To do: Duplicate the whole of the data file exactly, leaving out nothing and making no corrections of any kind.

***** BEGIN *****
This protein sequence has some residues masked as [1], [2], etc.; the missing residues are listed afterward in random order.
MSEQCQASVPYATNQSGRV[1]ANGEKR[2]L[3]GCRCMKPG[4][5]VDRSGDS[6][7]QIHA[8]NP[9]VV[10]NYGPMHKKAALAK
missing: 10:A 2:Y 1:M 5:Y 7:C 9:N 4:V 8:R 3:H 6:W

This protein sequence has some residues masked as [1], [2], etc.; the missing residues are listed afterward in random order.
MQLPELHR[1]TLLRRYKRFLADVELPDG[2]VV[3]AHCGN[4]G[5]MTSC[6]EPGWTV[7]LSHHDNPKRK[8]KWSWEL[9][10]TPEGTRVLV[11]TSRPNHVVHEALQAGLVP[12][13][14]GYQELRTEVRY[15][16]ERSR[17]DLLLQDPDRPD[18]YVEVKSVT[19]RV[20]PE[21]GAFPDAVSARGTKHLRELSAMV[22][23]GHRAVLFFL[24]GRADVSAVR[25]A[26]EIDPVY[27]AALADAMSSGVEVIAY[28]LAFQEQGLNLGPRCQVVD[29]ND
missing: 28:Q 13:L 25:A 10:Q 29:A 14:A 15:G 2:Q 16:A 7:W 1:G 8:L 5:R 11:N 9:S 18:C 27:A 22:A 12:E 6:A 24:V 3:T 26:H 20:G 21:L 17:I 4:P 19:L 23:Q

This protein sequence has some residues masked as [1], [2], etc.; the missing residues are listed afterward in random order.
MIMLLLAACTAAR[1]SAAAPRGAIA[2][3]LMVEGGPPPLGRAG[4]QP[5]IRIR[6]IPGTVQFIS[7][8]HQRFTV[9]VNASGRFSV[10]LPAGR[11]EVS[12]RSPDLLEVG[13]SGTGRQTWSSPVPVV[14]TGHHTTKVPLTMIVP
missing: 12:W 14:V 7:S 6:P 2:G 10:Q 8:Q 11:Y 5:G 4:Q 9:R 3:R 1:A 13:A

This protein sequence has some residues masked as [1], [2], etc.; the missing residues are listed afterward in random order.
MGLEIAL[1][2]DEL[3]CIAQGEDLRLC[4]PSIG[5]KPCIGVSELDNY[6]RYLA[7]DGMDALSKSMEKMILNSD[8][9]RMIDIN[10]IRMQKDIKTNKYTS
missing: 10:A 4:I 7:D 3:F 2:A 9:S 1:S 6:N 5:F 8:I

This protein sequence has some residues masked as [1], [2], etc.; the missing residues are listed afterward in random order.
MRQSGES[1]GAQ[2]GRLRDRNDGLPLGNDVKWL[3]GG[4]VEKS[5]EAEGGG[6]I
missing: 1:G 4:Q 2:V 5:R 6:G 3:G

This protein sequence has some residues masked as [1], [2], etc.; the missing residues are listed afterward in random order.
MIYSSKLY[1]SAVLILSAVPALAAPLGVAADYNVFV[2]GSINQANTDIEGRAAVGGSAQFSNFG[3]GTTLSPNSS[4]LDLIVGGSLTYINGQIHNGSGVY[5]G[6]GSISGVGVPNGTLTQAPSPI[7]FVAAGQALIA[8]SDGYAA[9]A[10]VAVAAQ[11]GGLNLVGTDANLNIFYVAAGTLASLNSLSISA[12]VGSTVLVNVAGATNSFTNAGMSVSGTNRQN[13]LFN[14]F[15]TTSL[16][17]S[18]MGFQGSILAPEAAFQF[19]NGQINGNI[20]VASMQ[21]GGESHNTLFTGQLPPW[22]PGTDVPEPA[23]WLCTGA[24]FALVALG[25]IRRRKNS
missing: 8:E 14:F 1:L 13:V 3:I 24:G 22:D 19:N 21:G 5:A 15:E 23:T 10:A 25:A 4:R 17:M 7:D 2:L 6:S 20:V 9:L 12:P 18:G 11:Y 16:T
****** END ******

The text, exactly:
This protein sequence has some residues masked as [1], [2], etc.; the missing residues are listed afterward in random order.
MSEQCQASVPYATNQSGRV[1]ANGEKR[2]L[3]GCRCMKPG[4][5]VDRSGDS[6][7]QIHA[8]NP[9]VV[10]NYGPMHKKAALAK
missing: 10:A 2:Y 1:M 5:Y 7:C 9:N 4:V 8:R 3:H 6:W

This protein sequence has some residues masked as [1], [2], etc.; the missing residues are listed afterward in random order.
MQLPELHR[1]TLLRRYKRFLADVELPDG[2]VV[3]AHCGN[4]G[5]MTSC[6]EPGWTV[7]LSHHDNPKRK[8]KWSWEL[9][10]TPEGTRVLV[11]TSRPNHVVHEALQAGLVP[12][13][14]GYQELRTEVRY[15][16]ERSR[17]DLLLQDPDRPD[18]YVEVKSVT[19]RV[20]PE[21]GAFPDAVSARGTKHLRELSAMV[22][23]GHRAVLFFL[24]GRADVSAVR[25]A[26]EIDPVY[27]AALADAMSSGVEVIAY[28]LAFQEQGLNLGPRCQVVD[29]ND
missing: 28:Q 13:L 25:A 10:Q 29:A 14:A 15:G 2:Q 16:A 7:W 1:G 8:L 5:R 11:N 9:S 18:C 27:A 22:A 12:E 6:A 24:V 3:T 26:H 20:G 21:L 17:I 4:P 19:L 23:Q

This protein sequence has some residues masked as [1], [2], etc.; the missing residues are listed afterward in random order.
MIMLLLAACTAAR[1]SAAAPRGAIA[2][3]LMVEGGPPPLGRAG[4]QP[5]IRIR[6]IPGTVQFIS[7][8]HQRFTV[9]VNASGRFSV[10]LPAGR[11]EVS[12]RSPDLLEVG[13]SGTGRQTWSSPVPVV[14]TGHHTTKVPLTMIVP
missing: 12:W 14:V 7:S 6:P 2:G 10:Q 8:Q 11:Y 5:G 4:Q 9:R 3:R 1:A 13:A

This protein sequence has some residues masked as [1], [2], etc.; the missing residues are listed afterward in random order.
MGLEIAL[1][2]DEL[3]CIAQGEDLRLC[4]PSIG[5]KPCIGVSELDNY[6]RYLA[7]DGMDALSKSMEKMILNSD[8][9]RMIDIN[10]IRMQKDIKTNKYTS
missing: 10:A 4:I 7:D 3:F 2:A 9:S 1:S 6:N 5:F 8:I

This protein sequence has some residues masked as [1], [2], etc.; the missing residues are listed afterward in random order.
MRQSGES[1]GAQ[2]GRLRDRNDGLPLGNDVKWL[3]GG[4]VEKS[5]EAEGGG[6]I
missing: 1:G 4:Q 2:V 5:R 6:G 3:G

This protein sequence has some residues masked as [1], [2], etc.; the missing residues are listed afterward in random order.
MIYSSKLY[1]SAVLILSAVPALAAPLGVAADYNVFV[2]GSINQANTDIEGRAAVGGSAQFSNFG[3]GTTLSPNSS[4]LDLIVGGSLTYINGQIHNGSGVY[5]G[6]GSISGVGVPNGTLTQAPSPI[7]FVAAGQALIA[8]SDGYAA[9]A[10]VAVAAQ[11]GGLNLVGTDANLNIFYVAAGTLASLNSLSISA[12]VGSTVLVNVAGATNSFTNAGMSVSGTNRQN[13]LFN[14]F[15]TTSL[16][17]S[18]MGFQGSILAPEAAFQF[19]NGQINGNI[20]VASMQ[21]GGESHNTLFTGQLPPW[22]PGTDVPEPA[23]WLCTGA[24]FALVALG[25]IRRRKNS
missing: 8:E 14:F 1:L 13:V 3:I 24:G 22:D 19:N 21:G 5:A 15:E 23:T 10:A 25:A 4:R 17:M 7:D 2:L 6:S 20:V 9:L 12:P 18:G 11:Y 16:T